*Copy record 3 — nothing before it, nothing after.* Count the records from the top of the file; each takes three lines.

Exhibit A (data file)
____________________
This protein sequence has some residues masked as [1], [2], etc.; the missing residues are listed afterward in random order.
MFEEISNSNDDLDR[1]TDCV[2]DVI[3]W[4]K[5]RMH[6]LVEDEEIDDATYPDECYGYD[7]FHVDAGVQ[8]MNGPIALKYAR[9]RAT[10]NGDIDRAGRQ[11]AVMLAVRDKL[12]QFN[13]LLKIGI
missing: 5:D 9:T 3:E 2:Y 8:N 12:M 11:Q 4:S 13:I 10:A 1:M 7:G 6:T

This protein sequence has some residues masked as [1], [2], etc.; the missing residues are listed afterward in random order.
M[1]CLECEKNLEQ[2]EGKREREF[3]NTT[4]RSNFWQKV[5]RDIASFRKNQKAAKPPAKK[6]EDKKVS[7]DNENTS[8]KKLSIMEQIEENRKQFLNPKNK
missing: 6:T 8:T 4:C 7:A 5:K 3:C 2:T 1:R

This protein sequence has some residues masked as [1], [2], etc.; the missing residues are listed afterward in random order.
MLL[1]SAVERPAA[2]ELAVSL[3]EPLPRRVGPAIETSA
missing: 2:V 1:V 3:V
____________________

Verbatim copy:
This protein sequence has some residues masked as [1], [2], etc.; the missing residues are listed afterward in random order.
MLL[1]SAVERPAA[2]ELAVSL[3]EPLPRRVGPAIETSA
missing: 2:V 1:V 3:V